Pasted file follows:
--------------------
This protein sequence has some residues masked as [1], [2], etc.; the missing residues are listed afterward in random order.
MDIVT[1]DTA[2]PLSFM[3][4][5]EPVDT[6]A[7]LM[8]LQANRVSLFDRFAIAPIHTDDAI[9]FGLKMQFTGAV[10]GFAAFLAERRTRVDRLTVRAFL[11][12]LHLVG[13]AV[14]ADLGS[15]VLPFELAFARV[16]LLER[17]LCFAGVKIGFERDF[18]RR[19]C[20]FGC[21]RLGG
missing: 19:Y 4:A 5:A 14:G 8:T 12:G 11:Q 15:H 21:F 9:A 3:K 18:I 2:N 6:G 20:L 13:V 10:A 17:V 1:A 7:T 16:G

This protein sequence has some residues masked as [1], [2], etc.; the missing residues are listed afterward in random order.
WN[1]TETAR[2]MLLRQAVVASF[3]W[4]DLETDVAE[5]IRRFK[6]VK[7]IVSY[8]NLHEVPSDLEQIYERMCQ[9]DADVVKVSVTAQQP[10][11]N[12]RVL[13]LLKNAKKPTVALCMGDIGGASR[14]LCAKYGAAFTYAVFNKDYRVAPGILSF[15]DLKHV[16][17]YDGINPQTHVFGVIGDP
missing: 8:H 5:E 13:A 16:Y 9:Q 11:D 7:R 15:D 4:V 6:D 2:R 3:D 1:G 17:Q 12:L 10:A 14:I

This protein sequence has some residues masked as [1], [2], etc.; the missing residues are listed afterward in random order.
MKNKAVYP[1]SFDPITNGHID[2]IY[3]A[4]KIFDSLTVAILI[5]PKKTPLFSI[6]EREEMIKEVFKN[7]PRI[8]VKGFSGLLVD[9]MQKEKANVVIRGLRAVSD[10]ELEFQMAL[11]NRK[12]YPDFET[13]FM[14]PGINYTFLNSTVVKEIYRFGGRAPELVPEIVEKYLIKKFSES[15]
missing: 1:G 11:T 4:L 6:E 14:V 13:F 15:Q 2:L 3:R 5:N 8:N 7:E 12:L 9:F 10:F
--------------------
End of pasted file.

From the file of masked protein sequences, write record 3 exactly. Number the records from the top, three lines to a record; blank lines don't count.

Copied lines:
This protein sequence has some residues masked as [1], [2], etc.; the missing residues are listed afterward in random order.
MKNKAVYP[1]SFDPITNGHID[2]IY[3]A[4]KIFDSLTVAILI[5]PKKTPLFSI[6]EREEMIKEVFKN[7]PRI[8]VKGFSGLLVD[9]MQKEKANVVIRGLRAVSD[10]ELEFQMAL[11]NRK[12]YPDFET[13]FM[14]PGINYTFLNSTVVKEIYRFGGRAPELVPEIVEKYLIKKFSES[15]
missing: 1:G 11:T 4:L 6:E 14:V 13:F 15:Q 2:L 3:R 5:N 8:N 7:E 12:L 9:F 10:F